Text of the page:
Daily Readings in John – Day Forty-One
November 29, 2017
John 12:9-19 (NRSV)
9 When the great crowd of the Jews learned that he was there, they came not only because of Jesus but also to see Lazarus, whom he had raised from the dead. 10 So the chief priests planned to put Lazarus to death as well, 11 since it was on account of him that many of the Jews were deserting and were believing in Jesus.
12 The next day the great crowd that had come to the festival heard that Jesus was coming to Jerusalem. 13 So they took branches of palm trees and went out to meet him, shouting,
Blessed is the one who comes in the name of the Lord—
the King of Israel!”
14 Jesus found a young donkey and sat on it; as it is written:
15 “Do not be afraid, daughter of Zion.
Look, your king is coming,
sitting on a donkey’s colt!”
16 His disciples did not understand these things at first; but when Jesus was glorified, then they remembered that these things had been written of him and had been done to him. 17 So the crowd that had been with him when he called Lazarus out of the tomb and raised him from the dead continued to testify. 18 It was also because they heard that he had performed this sign that the crowd went to meet him. 19 The Pharisees then said to one another, “You see, you can do nothing. Look, the world has gone after him!”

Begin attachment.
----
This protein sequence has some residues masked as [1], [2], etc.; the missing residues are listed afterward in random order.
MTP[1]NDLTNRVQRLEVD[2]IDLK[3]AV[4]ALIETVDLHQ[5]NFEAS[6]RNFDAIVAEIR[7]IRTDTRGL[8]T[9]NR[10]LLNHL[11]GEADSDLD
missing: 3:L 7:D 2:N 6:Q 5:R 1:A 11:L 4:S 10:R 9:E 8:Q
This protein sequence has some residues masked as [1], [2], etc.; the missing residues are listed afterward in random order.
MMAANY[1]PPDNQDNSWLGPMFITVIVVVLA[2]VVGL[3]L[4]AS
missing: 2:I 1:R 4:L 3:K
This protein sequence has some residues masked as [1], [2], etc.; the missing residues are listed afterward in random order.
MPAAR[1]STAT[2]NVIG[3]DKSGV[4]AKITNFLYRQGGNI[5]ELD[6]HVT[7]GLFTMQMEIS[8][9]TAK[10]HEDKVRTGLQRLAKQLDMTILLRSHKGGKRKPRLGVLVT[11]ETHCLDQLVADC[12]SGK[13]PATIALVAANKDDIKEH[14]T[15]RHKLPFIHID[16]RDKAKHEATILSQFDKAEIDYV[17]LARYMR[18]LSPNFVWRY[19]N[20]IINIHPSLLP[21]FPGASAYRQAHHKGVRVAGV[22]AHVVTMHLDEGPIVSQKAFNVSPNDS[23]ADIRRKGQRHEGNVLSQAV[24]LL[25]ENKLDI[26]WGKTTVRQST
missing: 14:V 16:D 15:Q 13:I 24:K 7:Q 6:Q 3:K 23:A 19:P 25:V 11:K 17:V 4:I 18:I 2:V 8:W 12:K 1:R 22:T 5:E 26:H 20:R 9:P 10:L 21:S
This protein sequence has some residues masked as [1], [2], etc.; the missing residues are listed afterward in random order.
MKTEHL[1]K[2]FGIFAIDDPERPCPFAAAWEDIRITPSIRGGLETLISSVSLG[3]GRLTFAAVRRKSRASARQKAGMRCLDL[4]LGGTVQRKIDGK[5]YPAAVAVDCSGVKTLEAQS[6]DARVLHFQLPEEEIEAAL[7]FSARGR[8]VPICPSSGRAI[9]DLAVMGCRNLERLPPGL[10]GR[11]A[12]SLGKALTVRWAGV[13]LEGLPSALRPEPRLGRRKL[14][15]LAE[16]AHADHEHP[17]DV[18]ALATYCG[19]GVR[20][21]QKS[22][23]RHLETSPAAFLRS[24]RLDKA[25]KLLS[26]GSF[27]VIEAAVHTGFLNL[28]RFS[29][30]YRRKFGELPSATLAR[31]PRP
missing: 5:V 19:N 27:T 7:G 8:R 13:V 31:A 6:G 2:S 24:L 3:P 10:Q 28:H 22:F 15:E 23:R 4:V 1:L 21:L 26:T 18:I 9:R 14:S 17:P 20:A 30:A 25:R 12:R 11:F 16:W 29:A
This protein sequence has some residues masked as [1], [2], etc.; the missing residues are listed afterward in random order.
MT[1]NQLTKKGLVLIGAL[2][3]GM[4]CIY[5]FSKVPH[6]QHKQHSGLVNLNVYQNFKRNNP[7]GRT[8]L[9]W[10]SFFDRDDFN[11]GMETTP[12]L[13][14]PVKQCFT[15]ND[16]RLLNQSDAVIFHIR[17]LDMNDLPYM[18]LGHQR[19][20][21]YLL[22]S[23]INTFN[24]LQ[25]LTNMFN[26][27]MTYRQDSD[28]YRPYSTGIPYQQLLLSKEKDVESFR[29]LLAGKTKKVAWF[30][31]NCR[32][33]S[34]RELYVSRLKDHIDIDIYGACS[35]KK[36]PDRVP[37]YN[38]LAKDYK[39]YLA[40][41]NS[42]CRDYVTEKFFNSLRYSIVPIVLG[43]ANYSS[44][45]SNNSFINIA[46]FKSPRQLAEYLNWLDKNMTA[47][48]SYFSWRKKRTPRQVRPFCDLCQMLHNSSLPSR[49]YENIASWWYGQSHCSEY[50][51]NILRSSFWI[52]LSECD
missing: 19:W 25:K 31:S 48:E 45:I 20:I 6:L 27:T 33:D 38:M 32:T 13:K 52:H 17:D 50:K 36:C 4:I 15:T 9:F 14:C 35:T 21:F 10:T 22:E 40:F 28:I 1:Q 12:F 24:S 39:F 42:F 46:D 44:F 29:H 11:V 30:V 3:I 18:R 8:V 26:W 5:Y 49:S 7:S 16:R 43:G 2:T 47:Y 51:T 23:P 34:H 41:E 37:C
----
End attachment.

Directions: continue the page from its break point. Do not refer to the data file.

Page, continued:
There’s so much in this passage, that I don’t know where to start commenting or where to focus. There’s the utter meanness, the cold political calculus of the plot against Jesus extending to Lazurus as well.
By contrast, there’s the jubilant celebration of the crowds as Jesus rides into Jerusalem on a donkey. John has Jesus in and out of Jerusalem throughout the book of signs (first half/first twelve chapters of his memoirs), but usually arriving in secret. This time, it’s public. This time, there’s a symbolic gesture associated with messianic prophecy. This time, the crowds are shouting a Hebrew word of praise – Hosanna – he saves!
And then there’s John’s quiet reflection at the end. Crowds are testifying – something true and important is being noticed. Closest apprentices are confused. Cultural and religious elites are befuddled. Truth, confusion, chaos…
Let’s try lectio divina – divine reading – again. Read the passage once, asking what words or phrases stick out to you. Read it a second time, asking what those words or phrases mean to you. And read it a third time, asking if you’re compelled to do anything.
Peace to you today.
We’re nearing the end of the Book of Signs and the end of this blogging for now. Two more days.